Olentangy Indian Caverns
Explore caves and mine for gems at nostalgic roadside attraction in Delaware
One of the beloved aspects of traveling across America by automobile is the unexpected roadside attractions you see advertised on billboards and barns along your journey.
One such tourist spot I’ve seen promoted for many years in central Ohio is Olentangy Indian Caverns, located 20 minutes north of Columbus in Delaware. It took me more than 20 years to finally visit the roadside caves that I knew nothing about and expected about the same.
Happily, I was wrong.
- Explore caves, mine for gems at Olentangy Indian Caverns in Delaware.
My family had a great time exploring an underground maze of passages, mining for gems and striding through the woods. Visitors also can play a round of miniature golf, romp on a playground, shop for souvenirs and learn about the history of Native Americans in Ohio.
The caverns were formed millions of years ago by the force of an underground river cutting through limestone strata. This was Columbus white and Delaware blue limestone, if you want to get technical.
What’s really interesting is that how the holes in the ground were used by the Wyandotte Indians for refuge and by lots of others as hiding places.
Narrated tours and self-guided tours are available depending on the time of year.
We took a self-guided tour, using a map to plot our way through underground passages that lead into open spaces. Some spots have audio.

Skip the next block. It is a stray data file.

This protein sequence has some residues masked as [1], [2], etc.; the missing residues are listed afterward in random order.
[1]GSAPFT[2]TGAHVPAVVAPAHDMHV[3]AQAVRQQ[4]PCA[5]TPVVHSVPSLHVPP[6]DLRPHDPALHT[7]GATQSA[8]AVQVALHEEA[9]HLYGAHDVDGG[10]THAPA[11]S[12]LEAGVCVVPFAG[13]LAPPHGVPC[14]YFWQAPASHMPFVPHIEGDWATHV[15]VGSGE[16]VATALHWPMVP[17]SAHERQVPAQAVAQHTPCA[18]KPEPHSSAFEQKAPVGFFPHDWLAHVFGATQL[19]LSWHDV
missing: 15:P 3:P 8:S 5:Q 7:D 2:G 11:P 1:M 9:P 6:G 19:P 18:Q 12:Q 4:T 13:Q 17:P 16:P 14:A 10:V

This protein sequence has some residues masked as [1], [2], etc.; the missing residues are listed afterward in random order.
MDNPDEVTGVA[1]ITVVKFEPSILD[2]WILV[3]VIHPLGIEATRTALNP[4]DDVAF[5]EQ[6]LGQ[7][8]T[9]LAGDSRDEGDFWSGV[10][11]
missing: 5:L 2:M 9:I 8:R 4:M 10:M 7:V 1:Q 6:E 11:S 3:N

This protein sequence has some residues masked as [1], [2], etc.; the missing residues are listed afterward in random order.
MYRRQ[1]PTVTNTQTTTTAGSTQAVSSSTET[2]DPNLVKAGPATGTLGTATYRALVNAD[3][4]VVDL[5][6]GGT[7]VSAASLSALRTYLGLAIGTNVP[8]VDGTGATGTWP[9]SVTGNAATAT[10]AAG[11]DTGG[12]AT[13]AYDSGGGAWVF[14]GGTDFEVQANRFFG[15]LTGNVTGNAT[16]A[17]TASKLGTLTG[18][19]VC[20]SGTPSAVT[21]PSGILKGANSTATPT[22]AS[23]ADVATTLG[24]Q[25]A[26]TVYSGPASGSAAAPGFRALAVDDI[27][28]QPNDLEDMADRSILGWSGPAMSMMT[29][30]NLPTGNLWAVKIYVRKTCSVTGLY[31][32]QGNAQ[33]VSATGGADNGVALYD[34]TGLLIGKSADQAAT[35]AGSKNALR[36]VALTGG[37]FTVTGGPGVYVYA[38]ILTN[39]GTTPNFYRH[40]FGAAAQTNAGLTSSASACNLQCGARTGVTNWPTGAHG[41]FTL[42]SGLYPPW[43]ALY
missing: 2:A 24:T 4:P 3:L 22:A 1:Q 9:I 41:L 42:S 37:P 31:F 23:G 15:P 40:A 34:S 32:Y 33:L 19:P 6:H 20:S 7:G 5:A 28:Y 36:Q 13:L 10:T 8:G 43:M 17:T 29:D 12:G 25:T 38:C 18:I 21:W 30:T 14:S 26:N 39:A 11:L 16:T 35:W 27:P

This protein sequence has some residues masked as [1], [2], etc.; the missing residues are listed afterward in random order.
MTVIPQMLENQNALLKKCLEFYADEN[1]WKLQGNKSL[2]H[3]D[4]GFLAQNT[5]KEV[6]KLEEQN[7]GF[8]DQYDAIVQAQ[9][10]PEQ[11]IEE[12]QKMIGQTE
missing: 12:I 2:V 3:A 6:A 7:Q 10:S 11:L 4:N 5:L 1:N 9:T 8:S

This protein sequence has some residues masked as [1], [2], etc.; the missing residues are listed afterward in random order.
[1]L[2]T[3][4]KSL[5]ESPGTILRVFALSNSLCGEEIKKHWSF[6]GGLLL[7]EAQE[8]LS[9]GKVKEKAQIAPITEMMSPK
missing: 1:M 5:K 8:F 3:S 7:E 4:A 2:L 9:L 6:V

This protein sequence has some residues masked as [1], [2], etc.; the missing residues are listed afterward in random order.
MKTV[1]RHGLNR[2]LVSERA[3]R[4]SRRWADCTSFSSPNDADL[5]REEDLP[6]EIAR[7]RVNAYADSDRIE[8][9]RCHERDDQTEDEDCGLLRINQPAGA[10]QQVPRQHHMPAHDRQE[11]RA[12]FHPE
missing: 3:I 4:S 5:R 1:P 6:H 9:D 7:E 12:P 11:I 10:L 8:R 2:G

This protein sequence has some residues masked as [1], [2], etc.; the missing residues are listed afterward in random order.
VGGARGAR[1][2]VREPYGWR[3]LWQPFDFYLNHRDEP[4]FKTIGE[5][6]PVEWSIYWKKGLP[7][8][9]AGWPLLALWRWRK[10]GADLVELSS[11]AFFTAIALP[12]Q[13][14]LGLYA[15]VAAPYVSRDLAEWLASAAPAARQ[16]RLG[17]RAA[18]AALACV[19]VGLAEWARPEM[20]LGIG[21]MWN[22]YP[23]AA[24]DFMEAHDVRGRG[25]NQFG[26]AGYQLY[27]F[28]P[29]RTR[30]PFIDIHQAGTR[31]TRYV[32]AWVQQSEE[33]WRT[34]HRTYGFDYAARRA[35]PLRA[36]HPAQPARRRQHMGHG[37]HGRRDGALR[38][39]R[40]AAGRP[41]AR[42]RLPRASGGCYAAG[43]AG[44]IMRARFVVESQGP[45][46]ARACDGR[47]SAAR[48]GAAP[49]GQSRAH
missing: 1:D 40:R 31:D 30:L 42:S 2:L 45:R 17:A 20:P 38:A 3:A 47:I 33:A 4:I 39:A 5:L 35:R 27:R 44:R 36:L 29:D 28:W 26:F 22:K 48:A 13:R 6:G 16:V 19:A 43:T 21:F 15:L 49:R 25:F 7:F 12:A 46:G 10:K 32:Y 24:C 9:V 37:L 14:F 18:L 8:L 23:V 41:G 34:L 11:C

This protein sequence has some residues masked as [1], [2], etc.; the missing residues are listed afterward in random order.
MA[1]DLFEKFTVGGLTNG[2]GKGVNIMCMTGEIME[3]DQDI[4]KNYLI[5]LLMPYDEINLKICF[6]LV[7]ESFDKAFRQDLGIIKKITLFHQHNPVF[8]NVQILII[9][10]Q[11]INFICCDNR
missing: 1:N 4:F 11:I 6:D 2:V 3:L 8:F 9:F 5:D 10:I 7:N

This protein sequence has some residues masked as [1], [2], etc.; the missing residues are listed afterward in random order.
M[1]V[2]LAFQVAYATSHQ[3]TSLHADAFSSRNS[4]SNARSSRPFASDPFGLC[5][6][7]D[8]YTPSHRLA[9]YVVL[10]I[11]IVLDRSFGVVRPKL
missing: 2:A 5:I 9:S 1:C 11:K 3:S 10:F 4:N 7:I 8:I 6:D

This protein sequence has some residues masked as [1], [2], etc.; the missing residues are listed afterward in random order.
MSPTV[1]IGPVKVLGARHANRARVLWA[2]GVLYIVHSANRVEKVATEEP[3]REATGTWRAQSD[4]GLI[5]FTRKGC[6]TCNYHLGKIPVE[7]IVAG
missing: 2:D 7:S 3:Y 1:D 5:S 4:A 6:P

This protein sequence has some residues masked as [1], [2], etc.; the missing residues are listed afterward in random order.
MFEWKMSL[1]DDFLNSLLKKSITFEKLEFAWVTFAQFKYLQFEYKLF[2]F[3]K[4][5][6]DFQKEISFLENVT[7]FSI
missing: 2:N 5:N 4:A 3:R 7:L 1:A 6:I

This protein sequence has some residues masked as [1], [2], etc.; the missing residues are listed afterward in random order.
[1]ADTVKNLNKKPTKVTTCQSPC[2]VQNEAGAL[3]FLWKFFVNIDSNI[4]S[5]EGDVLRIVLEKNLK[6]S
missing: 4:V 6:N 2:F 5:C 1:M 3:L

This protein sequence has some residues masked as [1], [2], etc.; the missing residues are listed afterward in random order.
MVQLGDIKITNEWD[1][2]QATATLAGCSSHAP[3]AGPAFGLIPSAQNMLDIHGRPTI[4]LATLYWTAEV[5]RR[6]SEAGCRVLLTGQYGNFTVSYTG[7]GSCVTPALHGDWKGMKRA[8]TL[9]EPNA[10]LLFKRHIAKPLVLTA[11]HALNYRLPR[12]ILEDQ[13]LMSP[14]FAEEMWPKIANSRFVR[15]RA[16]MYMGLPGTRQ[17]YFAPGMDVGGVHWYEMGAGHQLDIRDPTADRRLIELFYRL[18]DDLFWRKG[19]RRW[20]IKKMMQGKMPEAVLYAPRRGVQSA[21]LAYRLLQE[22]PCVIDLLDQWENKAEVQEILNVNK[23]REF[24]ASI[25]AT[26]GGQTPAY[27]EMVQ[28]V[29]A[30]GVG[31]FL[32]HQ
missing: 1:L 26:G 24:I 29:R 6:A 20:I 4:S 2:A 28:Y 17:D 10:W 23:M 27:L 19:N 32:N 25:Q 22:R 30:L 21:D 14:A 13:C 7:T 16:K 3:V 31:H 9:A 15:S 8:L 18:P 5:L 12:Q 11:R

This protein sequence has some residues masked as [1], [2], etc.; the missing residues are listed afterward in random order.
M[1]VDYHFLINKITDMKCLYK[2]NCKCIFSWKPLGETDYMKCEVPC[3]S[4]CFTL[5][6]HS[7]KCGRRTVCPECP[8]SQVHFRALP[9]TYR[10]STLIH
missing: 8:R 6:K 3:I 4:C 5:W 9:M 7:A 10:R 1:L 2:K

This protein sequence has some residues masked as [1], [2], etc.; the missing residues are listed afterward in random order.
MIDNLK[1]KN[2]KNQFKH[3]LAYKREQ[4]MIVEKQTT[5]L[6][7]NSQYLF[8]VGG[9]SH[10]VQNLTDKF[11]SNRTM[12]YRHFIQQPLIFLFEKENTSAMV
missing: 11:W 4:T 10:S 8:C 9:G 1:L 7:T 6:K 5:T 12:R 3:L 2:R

An explorer by the name of J.M. Adams discovered the caverns in 1821. You can even view his engraving in the rock. As you wind your way underground, you’ll see the echo chamber, a natural air shaft that circulates air every half hour; the Crystal Room, with an impressive “beehive stalagmite” looming overhead; and Cathedral Hall, a 500-foot passage that features fossils on the walls and a 50-foot tower that once was a waterfall.
Evidence shows that Wyandotte Indians used the caverns as shelter from the weather and protection from their enemies – the Delaware Indians. Native Americans used the caverns until the early 1800s, and hundreds of arrowheads and stone tools were found.
My husband liked learning about the culture of Ohio’s Native Americans in the Cave House Museum. The kids really liked romping around the meadow and mining for stones we purchased, complete with silt, in the gift shop. They placed them in a sluice with running water and “panned” for the colorful stones through the muck.
Olentangy Indian Caverns is located at 1779 Home Rd., Delaware.
The cavern is open daily from April through October and on weekends in November. Cost to tour the caverns is $9.50 for adults and $6.95 for children. Children ages 6 and younger are free. Cost of gem mining starts at $4.50 for a small bag of unpolished gems. Golf costs $5.
Be sure to wear sturdy, closed-toe shoes and a jacket, as the caves remain a constant 50-degree temperature. Bottled water is permitted.
For more information, visit www.olentangyindiancaverns.com or call 740-548-7917.
View the cave map here: www.olentangyindiancaverns.com/cave-map.